Recently, two friends texted me simultaneously to turn on NPR’s Fresh Air. Terry Gross was interviewing Elizabeth Cline, the author of Overdressed: The Shockingly High Cost of Cheap Fashion. It was a fascinating interview (this post's title is a quote from the interview) and one that encompasses a lot of the thinking I’ve been doing recently. The short version is that the author took a look at her closet one day and realized that she had a closet full of clothes, clothes stored under her bed, and clothes stored in her basement, none of which she wore (sound familiar?). She realized that part of the reason why she had so much was that it had all been so cheap and easy to buy on impulse. She decided to look into why this was and the result was her book.
There are a few reasons why clothing is cheaper today than it has ever been. According to Cline, in the 50’s, close to 100% of clothes sold were manufactured in the US. In 1990, 50% of clothing sold was made here. Any guesses on what percent is made in the US today? 2%. Because of globalization and free trade agreements in the last 20 years, manufacturers are being allowed to outsource to other countries. Outsourcing allows for cheaper retail prices. Workers can be paid a fraction of what they’d be paid in a non-developing country. However, there are serious safety and environmental implications, like the recent factory collapse in Bangladesh, which killed more than 600 people. This all hits close to home for me - I grew up in a family where I was taught about the Triangle Shirtwaist fire and my mom was a labor organizer in clothing factories in Alabama before she went back to school to become a teacher.
Because clothing is cheap, we often buy more than we need and then donate it after a few wears. Unfortunately, thrift stores are now overflowing with clothing and can’t actually use all of the donations they get. They end up baling up clothing and sending it to developing countries, often in Africa. I knew about this practice, but I had always assumed that the clothing was donated. Apparently, it’s often sold at used clothing stalls in markets. Terry noted that this is an ironic cycle: the clothing is manufactured in developing countries and often ends up right back there after spending a short time in an American closet. There is silver lining, however. There are lots of current, trendy pieces in thrift stores that could be purchased secondhand instead of new.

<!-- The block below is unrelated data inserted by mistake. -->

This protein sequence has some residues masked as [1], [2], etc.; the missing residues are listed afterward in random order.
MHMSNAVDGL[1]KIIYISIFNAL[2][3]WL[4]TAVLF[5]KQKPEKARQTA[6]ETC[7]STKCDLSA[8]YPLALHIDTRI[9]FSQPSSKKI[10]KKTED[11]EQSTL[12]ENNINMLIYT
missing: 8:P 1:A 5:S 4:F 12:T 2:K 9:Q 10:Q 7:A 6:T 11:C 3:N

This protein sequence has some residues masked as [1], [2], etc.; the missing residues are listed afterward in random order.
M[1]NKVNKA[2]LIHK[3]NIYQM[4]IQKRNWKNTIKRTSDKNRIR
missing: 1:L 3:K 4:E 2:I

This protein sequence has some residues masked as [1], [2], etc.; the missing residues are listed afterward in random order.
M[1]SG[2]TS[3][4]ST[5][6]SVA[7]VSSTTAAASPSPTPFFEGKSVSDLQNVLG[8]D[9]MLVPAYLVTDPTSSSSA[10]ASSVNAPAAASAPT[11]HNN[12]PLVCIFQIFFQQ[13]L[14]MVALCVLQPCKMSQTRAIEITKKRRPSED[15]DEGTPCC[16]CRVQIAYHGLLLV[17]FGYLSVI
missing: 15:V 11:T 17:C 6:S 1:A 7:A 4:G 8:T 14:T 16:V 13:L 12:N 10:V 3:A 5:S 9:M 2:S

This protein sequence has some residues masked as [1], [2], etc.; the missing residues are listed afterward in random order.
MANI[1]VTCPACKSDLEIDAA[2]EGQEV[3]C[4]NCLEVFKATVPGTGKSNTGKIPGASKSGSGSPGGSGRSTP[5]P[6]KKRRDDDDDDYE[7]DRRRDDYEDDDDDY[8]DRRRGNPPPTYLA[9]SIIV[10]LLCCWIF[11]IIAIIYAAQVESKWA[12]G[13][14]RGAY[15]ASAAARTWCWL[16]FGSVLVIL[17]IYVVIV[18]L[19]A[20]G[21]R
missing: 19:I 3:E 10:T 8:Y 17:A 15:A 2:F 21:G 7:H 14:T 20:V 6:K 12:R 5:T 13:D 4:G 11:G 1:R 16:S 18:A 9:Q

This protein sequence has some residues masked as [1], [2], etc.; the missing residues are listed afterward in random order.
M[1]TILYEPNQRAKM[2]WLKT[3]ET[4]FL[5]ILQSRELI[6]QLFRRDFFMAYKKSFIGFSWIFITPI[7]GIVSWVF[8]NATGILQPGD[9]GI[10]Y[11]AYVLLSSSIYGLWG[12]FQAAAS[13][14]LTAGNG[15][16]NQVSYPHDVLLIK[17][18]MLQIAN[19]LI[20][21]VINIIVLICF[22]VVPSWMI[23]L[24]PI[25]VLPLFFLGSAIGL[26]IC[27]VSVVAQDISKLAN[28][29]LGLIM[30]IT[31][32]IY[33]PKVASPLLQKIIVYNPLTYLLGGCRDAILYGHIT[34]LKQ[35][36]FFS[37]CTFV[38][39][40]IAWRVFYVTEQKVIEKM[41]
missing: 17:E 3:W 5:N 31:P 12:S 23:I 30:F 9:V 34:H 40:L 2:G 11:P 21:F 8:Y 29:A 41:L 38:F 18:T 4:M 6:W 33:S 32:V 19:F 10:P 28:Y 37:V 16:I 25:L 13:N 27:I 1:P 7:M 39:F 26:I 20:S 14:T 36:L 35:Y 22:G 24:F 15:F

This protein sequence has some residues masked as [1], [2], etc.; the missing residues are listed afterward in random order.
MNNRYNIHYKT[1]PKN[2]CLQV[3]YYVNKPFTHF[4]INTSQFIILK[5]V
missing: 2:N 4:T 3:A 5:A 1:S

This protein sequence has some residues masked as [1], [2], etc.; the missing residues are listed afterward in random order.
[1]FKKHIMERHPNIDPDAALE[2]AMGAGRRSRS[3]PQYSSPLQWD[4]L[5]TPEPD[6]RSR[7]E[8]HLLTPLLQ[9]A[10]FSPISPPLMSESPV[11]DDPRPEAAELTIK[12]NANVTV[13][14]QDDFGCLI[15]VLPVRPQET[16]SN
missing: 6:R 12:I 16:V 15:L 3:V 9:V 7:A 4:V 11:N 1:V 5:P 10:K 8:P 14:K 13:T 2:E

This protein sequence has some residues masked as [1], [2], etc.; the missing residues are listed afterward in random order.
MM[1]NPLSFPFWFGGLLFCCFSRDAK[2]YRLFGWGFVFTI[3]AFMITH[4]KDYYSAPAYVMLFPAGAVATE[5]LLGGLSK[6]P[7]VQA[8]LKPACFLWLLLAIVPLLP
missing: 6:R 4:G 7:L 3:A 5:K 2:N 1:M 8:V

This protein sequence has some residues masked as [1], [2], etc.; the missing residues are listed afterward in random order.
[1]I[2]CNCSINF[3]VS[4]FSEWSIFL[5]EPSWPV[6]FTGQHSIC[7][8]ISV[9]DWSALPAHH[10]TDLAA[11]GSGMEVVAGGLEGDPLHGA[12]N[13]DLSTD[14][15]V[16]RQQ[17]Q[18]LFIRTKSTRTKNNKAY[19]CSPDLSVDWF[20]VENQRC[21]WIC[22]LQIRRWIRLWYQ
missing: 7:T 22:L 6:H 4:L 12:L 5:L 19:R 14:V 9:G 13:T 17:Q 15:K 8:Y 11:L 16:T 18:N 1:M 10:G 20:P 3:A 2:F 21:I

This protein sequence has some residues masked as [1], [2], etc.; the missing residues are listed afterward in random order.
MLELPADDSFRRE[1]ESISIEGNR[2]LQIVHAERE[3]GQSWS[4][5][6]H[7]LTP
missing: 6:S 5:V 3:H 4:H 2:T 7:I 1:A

Ok, does everyone feel sufficiently ill now? Me too. In reality, most of us don’t have the budget to buy only items that are handmade in Italy or the US, or by French nuns in a monastery. I for one, have been excited by the fact that in recent years, I can purchase fashion forward items without breaking the bank. I also don’t believe in beating yourself up - we place enough guilt and pressure on ourselves to be perfect as it is. The best we can do is take in this information and then think twice the next time we made a purchase. If we all make more thoughtful purchases, we usually buy less. If we buy less, there's less demand. Here are a few other tips inspired by Elizabeth Cline
5 tips for Ethical Fashion
1. Use what you have. Can you wear the metallic sandals you got married in for more casual occasions? (wink, wink, Julia) Can you throw a blazer over a strapless dress and wear it to work?
2. Repurpose what you have. Cline mentions that the decline in home sewers has contributed to the need for more clothes. I’m lucky because my mom sewed a lot of our clothes when we were growing up and taught me how to sew as well. I’m far from being able to make a garment that doesn’t look like Edward Scissorhands got involved, but I am able to hem and take in things. One of the best gifts my husband bought me was a sewing machine, about five years ago. Using a professional tailor works too, and helps to keep Americans employed.
3. Cline says “It’s not where you shop, it’s how you shop”. Conveniently, this is the basis for this whole blog, being mindful about what you own and what you buy. Check out the mindful closet philosophy if you haven’t already. Try a buying “fast” – for a week or a month. It’ll force you to be mindful. What would you learn about what triggers your buying?
4. Change your attitude towards clothing. Cline makes the point that we have to stop seeing clothing as disposable. Quality isn’t valued as much as it might have been 50 years ago. I'm writing this wearing a top from H&M. It's a classic white blouse, an item which I've had on my wish list for several months, and which I hope to wear at least once every couple of weeks. Does that make it any better - that it's not a throwaway piece for me? Maybe, maybe not.
5. Change your spending priorities. We might feel as though we can’t afford ethical fashion (I usually feel this way), but Cline says it’s really more about the priority people place on their purchases. The average cost of a wedding in the US is $28,000, many people have car payments of several hundred dollars a month, and yet we feel as though we can’t spend more than $10 on a blouse. Cline draws a correlation between the way people have changed their priorities on the quality of food they eat – we feel as though free-range organic food is worth it, maybe our thinking towards well-made clothing will shift similarly.
At the end of the interview, Terry asked Cline how writing this book had changed her attitude towards shopping. She said that her wardrobe now consists of one third clothing she already owned, one third clothing she’d purchased from “ethical” brands, and one third from thrift or vintage stores. That doesn’t sound so hard, right?
Here are other posts I've written
about making thoughtful decisions about clothes:
My April Budget
The Happiness Project and Too Many Choices
A Closet Full of Regrets
Defining Your Personal Style